Perimeter Institute brings great thinkers from around the world to Canada to share their ideas on a wide variety of interesting and topical subjects. These lectures and debates are aimed at non-specialists. No mathematical or scientific knowledge is necessary or assumed. Each event is explicitly tailored for the general public and everyone is welcome to attend.
Imagine medicine that is predictive, personalized, preventive and participatory
Space and time are two of the universe's most fundamental elements. Relativity combines these two into the unified notion of space-time, but twistor theory goes beyond this replacing both by something entirely different, where the basic elements are the paths taken by particles of light or other particles without mass.
Twistor theory has already found powerful applications in the field of high-energy physics.
Did you know you could fit the entire human race in the volume of a sugar cube? Or that, if the Sun were made of bananas, it wouldn't make much difference? Or that 98 per cent of the Universe is invisible? Award-winning science writer Marcus Chown invites you to come along and discover how the Universe we live in is far stranger than anything we could possibly have invented.
For thousands of years people have wondered, "Are we alone?" Out of the 500 planets so far known to orbit nearby stars, about 100 transit their host stars, that is, the planet goes in front of its star as seen from Earth. The transiting planets are "goldmines" for astronomers, because the planetary sizes, masses, and atmospheres can be routinely measured. NASA's Kepler Space Telescope is further revolutionizing transiting exoplanet studies with its unprecedented photometric precision. Dr.
Time is of philosophical interest as well as the subject of mathematical and scientific research. Even though it is a concept familiar to most, the passage of time remains one of the greatest enigmas of the universe. The philosopher Augustine once said: "What then is time? If no one asks me, I know what it is. If I wish to explain it to him who asks me, I do not know." The concept time indeed cannot be explained in simple terms. Emotions, life, and death - all are related to our interpretation of the irreversible flow of time. After a discussion of the concept of time, Prof.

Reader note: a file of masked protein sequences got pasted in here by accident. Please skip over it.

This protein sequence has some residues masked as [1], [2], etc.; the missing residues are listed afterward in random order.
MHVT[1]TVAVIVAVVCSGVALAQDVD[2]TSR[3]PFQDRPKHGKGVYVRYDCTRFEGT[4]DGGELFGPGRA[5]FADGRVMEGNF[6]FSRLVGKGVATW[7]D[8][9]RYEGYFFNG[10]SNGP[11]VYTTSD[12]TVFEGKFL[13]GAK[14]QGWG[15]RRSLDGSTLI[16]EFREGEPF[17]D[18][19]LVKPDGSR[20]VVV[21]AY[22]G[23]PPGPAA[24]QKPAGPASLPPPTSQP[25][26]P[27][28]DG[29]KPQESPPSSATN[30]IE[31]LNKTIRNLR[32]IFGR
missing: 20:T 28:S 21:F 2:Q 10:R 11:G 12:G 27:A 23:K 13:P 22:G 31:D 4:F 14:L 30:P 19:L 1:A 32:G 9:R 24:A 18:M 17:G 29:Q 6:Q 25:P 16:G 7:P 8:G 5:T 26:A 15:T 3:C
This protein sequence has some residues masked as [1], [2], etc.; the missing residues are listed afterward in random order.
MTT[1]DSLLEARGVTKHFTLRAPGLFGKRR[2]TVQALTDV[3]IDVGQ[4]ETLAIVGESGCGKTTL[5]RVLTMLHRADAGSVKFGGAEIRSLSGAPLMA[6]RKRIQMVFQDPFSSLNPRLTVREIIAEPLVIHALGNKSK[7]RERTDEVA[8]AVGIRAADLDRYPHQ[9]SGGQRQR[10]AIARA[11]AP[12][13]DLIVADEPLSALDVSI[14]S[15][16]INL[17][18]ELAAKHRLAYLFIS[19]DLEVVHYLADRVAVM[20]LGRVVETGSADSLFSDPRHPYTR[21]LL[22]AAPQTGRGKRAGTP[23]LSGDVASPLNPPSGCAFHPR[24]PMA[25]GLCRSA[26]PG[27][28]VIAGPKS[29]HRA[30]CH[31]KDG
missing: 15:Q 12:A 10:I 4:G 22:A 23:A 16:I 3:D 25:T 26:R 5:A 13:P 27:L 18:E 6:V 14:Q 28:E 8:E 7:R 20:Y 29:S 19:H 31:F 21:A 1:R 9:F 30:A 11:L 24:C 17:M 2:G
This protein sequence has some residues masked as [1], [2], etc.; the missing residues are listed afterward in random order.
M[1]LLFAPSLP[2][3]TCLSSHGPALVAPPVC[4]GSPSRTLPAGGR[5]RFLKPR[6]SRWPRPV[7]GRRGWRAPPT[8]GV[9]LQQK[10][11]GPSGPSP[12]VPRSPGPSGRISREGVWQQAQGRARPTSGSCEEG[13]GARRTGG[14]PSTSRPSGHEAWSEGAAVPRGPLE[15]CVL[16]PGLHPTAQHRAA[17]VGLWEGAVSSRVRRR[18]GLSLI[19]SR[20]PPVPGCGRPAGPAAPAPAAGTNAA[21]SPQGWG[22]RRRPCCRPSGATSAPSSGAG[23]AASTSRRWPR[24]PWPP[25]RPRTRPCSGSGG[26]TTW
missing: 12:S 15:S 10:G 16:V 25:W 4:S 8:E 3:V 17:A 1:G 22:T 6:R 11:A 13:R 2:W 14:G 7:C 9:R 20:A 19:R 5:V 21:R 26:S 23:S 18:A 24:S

Recent experimental evidence suggests that living organisms are using quantum mechanics in a sophisticated fashion to enhance the efficiency of photosynthesis. Bacteria are essentially performing a quantum computation to extract energy from light. I will show how plants and bacteria perform quantum information processing, and will discuss how living creatures engage in all sorts of quantum hanky-panky in their efforts to survive and reproduce.
Isaac Newton is known today as one of the most profound scientists to have ever lived. Newton's discoveries in physics, optics, and mathematics overturned a variety of fundamental beliefs about nature and reshaped science in ways that are still powerfully with us. But this is only part of Newton's fascinating story. Research over the last generation has revealed that the famous scientist spent over thirty years composing, transcribing, and expounding alchemical texts, resulting in a mass of papers totaling about a million manuscript words.
The Bell Curve is an extremely beautiful and elegant mathematical object that turns up – often in surprising ways – in all spheres of human life. The Curve was first used by astronomers to correct errors in their observations, but it soon found important applications in the social and medical sciences in the eighteen hundreds. Some philosophers believe that a new kind of human being was created around this time largely due to the growth of statistical reasoning in the arts and sciences. Dr.
Einstein's theory of General Relativity has taught us that empty space (or, more precisely, spacetime) is in itself a dynamical and wonderfully rich entity for both theoretical physicists and science fiction authors alike. Although it may stretch our imagination, astrophysical observations leave little doubt that spacetime can bend, move and vibrate. If we want to explain these phenomena from an underlying microscopic and more fundamental structure, we need to bring in quantum theory, leading to even more exotic possibilities such as spacetime foam and wormholes. Do they really exist?
Since its launch in 2007, the website Galaxy Zoo (www.galaxyzoo.org) has become the largest astronomical collaboration in history, involving more than 250,00 volunteers in classifying galaxies. Humans outperform computers at this kind of visual classification, and the results from Galaxy Zoo have been spectacular.